Citation: 540 U.S. 31 (2003).

One-Sentence Takeaway: A 15- to 20-minute wait in conjunction with the knock-and-announce rule satisfied the Fourth Amendment.

knockSummaryIn executing a search warrant, the officers knocked on the door and announced “police search warrant.”  After waiting for 15- to 20-minutes, the officers broke through the front door and found drugs and other evidence suggesting drug dealing.  Defendant claimed that he was in the shower and moved to suppress the evidence by arguing that the officers waited an unreasonably short period of time before forcing their way through the door.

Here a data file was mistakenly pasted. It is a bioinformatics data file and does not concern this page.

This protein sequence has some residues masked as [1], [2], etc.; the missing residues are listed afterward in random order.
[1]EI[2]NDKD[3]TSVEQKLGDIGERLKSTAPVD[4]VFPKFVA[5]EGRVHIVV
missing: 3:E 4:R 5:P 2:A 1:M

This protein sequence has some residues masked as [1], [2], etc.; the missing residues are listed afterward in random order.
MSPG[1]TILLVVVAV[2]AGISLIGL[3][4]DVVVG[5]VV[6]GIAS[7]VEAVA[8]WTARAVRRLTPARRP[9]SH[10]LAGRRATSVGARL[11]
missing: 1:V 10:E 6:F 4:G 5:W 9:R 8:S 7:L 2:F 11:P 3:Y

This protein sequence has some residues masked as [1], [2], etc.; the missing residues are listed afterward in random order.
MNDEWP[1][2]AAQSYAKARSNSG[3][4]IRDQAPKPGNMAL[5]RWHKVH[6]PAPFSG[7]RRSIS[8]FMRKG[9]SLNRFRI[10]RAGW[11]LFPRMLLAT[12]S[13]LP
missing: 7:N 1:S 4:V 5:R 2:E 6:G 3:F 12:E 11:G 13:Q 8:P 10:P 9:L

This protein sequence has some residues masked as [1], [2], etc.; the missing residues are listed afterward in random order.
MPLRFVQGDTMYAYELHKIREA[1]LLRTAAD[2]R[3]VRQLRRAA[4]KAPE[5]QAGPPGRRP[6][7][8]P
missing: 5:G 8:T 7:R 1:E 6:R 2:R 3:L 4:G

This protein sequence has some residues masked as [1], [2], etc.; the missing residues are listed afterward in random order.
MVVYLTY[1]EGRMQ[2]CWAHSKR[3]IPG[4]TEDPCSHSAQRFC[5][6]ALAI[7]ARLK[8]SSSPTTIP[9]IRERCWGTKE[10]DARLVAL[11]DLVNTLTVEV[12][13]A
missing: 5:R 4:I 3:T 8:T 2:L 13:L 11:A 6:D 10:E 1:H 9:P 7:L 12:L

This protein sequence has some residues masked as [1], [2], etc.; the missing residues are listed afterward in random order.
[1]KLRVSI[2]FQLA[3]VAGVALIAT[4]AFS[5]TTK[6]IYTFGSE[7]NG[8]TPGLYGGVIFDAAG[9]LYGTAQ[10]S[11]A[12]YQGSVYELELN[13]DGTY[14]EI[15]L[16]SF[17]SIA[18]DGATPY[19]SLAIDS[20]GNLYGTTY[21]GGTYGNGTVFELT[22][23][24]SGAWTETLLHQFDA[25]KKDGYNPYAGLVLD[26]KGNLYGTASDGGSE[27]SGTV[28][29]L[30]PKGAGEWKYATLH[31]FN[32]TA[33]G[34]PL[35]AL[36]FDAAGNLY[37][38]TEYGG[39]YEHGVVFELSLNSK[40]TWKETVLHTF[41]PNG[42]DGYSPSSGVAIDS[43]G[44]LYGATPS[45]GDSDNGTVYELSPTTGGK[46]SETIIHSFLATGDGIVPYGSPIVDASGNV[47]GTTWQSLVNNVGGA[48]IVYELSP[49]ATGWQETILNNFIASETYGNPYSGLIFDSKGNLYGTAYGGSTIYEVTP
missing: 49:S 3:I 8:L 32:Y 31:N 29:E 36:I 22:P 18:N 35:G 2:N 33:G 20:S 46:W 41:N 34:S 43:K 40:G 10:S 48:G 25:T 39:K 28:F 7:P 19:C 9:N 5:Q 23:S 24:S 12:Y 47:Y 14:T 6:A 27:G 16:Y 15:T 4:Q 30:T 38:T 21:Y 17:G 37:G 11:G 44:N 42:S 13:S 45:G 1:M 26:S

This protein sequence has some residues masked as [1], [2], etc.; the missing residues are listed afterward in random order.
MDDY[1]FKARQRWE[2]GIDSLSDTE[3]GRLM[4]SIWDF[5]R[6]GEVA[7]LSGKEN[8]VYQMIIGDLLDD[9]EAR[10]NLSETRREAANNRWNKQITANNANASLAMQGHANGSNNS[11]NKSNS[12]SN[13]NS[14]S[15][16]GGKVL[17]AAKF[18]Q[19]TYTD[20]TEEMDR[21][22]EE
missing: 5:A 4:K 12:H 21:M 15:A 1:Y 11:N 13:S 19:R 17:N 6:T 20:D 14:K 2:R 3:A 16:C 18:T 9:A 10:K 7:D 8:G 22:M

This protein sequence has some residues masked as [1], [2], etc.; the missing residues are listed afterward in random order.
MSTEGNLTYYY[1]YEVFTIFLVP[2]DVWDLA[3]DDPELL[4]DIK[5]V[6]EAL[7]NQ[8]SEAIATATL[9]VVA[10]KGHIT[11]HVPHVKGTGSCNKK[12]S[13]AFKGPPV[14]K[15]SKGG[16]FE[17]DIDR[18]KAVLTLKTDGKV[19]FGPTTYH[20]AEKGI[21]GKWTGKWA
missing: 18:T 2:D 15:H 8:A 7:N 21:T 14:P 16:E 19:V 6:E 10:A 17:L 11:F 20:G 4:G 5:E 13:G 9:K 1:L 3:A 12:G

The United States Supreme Court disagreed and held that a 15- to 20-second wait in conjunction with the knock and announce rule satisfied the Fourth Amendment.

The Court explained, “the issue comes down to whether it was reasonable to suspect imminent loss of evidence after the 15 to 20 seconds the officers waited prior to forcing their way.  Though we agree with Judge Fisher’s dissenting opinion that this call is a close one . . . we think that after 15 or 20 seconds without a response, police could fairly suspect that cocaine would be gone if they were reticent any longer.  Courts of appeals have, indeed, routinely held similar wait times to be reasonable in drug cases with similar facts including easily disposable evidence.”

 

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